Choosing the correct aperture, f-stop:

Since the f-stop determines how much light gets into your lens to your sensor, if the OPENING is large (like f/2) lots of light gets in and if the OPENING is smaller (like f/16) little light gets in.


Remember: Lower number aperture like f/2    = more light.
Remember: Higher number aperture like f/16 = less light.

See chart below - 

In my next post I will discuss why aperture, or f-stop, is so important. I’ll also give you tips on which f-stops to use for various lighting situations. 

Next time we will also start discussing how shutter speed and ISO tie into f-stop/aperture.

Read this post over a few times. Digest it, memorize the f-stop configurations, it’s not difficult. Really…..honest!

Here's a link to my post Introduction to Aperture . Give it a quick read as a refresher. 

Ask me any questions regarding aperture in your comment box. 

Also, feel free to post a photo of your own for all of us to share. Click the + sign in the lower left corner of your open comment box to upload a photo. Click on uploaded thumbnail to enlarge for viewing. If you see a photo in a comment box, be sure and visit that person’s blog and leave a comment – we all appreciate those. Your photo can be of anything that strikes your fancy.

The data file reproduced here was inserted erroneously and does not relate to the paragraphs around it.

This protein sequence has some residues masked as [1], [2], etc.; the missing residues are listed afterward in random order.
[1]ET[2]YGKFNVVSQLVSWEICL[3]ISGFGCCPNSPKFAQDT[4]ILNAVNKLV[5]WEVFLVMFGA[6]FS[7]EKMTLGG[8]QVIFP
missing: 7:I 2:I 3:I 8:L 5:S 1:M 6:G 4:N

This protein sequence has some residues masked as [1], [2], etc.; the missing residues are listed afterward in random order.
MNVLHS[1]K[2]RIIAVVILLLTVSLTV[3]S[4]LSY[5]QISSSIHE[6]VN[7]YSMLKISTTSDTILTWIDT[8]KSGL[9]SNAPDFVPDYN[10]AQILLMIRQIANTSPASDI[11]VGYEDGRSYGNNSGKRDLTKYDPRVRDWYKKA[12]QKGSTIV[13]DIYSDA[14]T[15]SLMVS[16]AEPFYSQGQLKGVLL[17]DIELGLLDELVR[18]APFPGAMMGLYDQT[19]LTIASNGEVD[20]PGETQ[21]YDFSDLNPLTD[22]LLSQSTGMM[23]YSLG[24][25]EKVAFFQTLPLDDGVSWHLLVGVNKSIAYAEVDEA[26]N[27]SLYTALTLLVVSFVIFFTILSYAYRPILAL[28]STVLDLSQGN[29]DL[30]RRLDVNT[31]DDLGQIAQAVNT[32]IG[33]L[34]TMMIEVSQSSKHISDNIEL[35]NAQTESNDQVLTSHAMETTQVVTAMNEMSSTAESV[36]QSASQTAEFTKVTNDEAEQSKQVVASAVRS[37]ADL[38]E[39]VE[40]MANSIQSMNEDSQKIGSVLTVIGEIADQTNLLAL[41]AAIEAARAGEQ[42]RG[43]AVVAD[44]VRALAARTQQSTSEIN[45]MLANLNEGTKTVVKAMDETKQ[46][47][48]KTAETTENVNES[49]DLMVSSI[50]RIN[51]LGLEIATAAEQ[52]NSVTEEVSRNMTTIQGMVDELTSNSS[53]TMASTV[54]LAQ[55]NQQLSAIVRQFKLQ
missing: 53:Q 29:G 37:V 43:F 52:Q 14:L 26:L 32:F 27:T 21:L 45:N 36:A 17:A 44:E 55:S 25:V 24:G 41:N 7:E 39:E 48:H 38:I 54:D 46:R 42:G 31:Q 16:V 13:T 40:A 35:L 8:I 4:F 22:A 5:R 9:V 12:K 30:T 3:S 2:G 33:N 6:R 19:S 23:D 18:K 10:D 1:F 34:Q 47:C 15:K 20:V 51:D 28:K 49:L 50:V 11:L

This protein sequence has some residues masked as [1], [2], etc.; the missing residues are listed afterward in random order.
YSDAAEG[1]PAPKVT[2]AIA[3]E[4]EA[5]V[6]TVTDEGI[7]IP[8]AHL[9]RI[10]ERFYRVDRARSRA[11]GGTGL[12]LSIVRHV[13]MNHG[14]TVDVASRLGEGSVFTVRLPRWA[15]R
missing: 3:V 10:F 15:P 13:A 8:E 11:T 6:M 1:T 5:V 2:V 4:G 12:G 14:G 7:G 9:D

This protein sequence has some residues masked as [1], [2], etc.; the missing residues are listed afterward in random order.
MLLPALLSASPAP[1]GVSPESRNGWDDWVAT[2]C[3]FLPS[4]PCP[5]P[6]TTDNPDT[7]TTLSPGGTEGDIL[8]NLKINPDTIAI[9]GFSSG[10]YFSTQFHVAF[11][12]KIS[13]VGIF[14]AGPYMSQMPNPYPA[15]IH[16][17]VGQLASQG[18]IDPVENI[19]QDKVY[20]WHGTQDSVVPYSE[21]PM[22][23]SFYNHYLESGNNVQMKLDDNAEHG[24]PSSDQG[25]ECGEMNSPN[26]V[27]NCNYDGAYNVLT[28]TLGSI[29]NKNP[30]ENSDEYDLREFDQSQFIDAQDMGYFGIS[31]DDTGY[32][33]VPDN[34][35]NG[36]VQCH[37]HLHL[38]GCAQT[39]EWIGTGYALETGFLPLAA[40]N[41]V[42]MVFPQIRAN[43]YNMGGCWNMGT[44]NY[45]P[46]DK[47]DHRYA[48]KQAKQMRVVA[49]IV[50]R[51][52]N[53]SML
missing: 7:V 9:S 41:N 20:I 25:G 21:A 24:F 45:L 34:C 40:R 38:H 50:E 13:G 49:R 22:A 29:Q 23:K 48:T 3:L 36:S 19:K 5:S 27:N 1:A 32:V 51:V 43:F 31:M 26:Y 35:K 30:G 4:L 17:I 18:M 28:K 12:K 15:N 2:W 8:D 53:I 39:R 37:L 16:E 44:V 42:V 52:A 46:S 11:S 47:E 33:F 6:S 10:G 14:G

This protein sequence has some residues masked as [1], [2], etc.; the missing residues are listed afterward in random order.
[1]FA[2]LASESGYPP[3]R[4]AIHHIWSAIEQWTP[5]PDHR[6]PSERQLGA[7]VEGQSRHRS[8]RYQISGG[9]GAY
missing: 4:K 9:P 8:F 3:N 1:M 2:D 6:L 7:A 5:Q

Now - go email me at and ask for your free Aperture Charts - you'll receive both of these as handy reference guides. Print them and keep them in your camera bag. 

Happy clicking!


Jpbrandanophoto said...


Mari Sterling Wilbur said...

Wrapping my head around f-stops was a challenge - and that was when I was young and studying photography in college. Glad it sunk in then :D

Abhisek--The Invisible Art said...

Really helpful post.Thanks for sharing the info with us.

Absurdtraveller said...

Great post, very helpful. There is a lot of info on the net about this kind of thing but most is confusing. You made it really clear. 

wan maznah cooking varieties said...

hi mari, the f-stop is very easy to remember and understand the logic of it, when you present this in a chart form, i  will just have to think in terms of fractions ( i was an accountant :) )  shown in the chart, to permanently remember...thanks for that.